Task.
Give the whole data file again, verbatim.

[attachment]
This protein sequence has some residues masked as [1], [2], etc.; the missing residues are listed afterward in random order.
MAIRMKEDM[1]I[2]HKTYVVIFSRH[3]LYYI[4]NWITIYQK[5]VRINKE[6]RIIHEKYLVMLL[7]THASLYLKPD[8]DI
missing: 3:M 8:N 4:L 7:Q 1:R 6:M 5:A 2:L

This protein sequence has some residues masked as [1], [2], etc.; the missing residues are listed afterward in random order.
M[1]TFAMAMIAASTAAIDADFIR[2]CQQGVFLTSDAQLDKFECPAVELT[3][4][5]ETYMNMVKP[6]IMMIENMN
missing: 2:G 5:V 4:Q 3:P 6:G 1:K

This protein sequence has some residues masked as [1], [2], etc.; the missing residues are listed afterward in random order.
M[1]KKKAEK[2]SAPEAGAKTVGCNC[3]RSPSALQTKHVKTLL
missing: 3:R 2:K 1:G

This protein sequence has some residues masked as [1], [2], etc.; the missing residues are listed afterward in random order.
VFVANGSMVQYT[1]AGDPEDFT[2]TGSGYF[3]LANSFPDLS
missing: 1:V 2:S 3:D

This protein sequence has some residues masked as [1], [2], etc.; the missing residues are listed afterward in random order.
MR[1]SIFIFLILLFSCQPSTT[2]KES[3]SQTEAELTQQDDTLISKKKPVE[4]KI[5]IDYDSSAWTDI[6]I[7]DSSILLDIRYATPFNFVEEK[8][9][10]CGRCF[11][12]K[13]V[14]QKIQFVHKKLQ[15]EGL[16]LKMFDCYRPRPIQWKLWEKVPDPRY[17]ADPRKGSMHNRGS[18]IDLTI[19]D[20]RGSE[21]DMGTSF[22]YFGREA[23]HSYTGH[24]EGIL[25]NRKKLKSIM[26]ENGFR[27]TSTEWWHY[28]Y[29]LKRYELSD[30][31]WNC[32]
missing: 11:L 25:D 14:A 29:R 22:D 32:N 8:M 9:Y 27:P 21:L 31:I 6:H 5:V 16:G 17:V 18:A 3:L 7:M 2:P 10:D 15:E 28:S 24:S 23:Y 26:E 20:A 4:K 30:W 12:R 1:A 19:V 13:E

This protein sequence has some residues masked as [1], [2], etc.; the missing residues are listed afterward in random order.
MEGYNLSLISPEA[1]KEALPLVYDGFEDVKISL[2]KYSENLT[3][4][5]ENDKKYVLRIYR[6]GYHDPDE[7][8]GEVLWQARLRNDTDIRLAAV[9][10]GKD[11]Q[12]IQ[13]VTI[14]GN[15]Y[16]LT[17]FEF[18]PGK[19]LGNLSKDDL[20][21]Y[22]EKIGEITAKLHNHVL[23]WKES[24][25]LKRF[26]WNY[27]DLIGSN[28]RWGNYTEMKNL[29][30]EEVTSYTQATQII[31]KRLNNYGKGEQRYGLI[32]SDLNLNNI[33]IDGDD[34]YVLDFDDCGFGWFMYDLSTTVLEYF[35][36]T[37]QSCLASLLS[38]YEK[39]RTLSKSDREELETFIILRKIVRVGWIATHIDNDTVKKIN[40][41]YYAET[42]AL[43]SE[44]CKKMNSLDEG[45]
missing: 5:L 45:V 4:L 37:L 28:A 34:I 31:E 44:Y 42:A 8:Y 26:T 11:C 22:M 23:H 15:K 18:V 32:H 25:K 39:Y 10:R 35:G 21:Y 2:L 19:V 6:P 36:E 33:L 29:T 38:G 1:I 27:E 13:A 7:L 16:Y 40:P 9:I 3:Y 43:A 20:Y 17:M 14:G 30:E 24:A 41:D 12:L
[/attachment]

This protein sequence has some residues masked as [1], [2], etc.; the missing residues are listed afterward in random order.
MAIRMKEDM[1]I[2]HKTYVVIFSRH[3]LYYI[4]NWITIYQK[5]VRINKE[6]RIIHEKYLVMLL[7]THASLYLKPD[8]DI
missing: 3:M 8:N 4:L 7:Q 1:R 6:M 5:A 2:L

This protein sequence has some residues masked as [1], [2], etc.; the missing residues are listed afterward in random order.
M[1]TFAMAMIAASTAAIDADFIR[2]CQQGVFLTSDAQLDKFECPAVELT[3][4][5]ETYMNMVKP[6]IMMIENMN
missing: 2:G 5:V 4:Q 3:P 6:G 1:K

This protein sequence has some residues masked as [1], [2], etc.; the missing residues are listed afterward in random order.
M[1]KKKAEK[2]SAPEAGAKTVGCNC[3]RSPSALQTKHVKTLL
missing: 3:R 2:K 1:G

This protein sequence has some residues masked as [1], [2], etc.; the missing residues are listed afterward in random order.
VFVANGSMVQYT[1]AGDPEDFT[2]TGSGYF[3]LANSFPDLS
missing: 1:V 2:S 3:D

This protein sequence has some residues masked as [1], [2], etc.; the missing residues are listed afterward in random order.
MR[1]SIFIFLILLFSCQPSTT[2]KES[3]SQTEAELTQQDDTLISKKKPVE[4]KI[5]IDYDSSAWTDI[6]I[7]DSSILLDIRYATPFNFVEEK[8][9][10]CGRCF[11][12]K[13]V[14]QKIQFVHKKLQ[15]EGL[16]LKMFDCYRPRPIQWKLWEKVPDPRY[17]ADPRKGSMHNRGS[18]IDLTI[19]D[20]RGSE[21]DMGTSF[22]YFGREA[23]HSYTGH[24]EGIL[25]NRKKLKSIM[26]ENGFR[27]TSTEWWHY[28]Y[29]LKRYELSD[30][31]WNC[32]
missing: 11:L 25:D 14:A 29:R 22:D 32:N 8:M 9:Y 27:P 21:L 31:I 6:H 5:V 16:G 17:V 18:A 3:L 7:M 2:P 10:D 15:E 28:S 24:S 23:Y 26:E 20:A 4:K 30:W 12:R 1:A 19:V 13:E

This protein sequence has some residues masked as [1], [2], etc.; the missing residues are listed afterward in random order.
MEGYNLSLISPEA[1]KEALPLVYDGFEDVKISL[2]KYSENLT[3][4][5]ENDKKYVLRIYR[6]GYHDPDE[7][8]GEVLWQARLRNDTDIRLAAV[9][10]GKD[11]Q[12]IQ[13]VTI[14]GN[15]Y[16]LT[17]FEF[18]PGK[19]LGNLSKDDL[20][21]Y[22]EKIGEITAKLHNHVL[23]WKES[24][25]LKRF[26]WNY[27]DLIGSN[28]RWGNYTEMKNL[29][30]EEVTSYTQATQII[31]KRLNNYGKGEQRYGLI[32]SDLNLNNI[33]IDGDD[34]YVLDFDDCGFGWFMYDLSTTVLEYF[35][36]T[37]QSCLASLLS[38]YEK[39]RTLSKSDREELETFIILRKIVRVGWIATHIDNDTVKKIN[40][41]YYAET[42]AL[43]SE[44]CKKMNSLDEG[45]
missing: 5:L 45:V 4:L 37:L 28:A 34:I 31:E 44:Y 42:A 8:Y 26:T 11:C 22:M 23:H 15:K 18:V 32:H 25:K 39:Y 10:R 35:G 21:Y 2:L 19:V 6:P 36:E 33:L 29:T 38:G 1:I 27:E 13:A 7:L 16:Y 40:P 9:I 3:Y 43:A 20:Y 17:M 14:G 30:E 24:A 41:D 12:L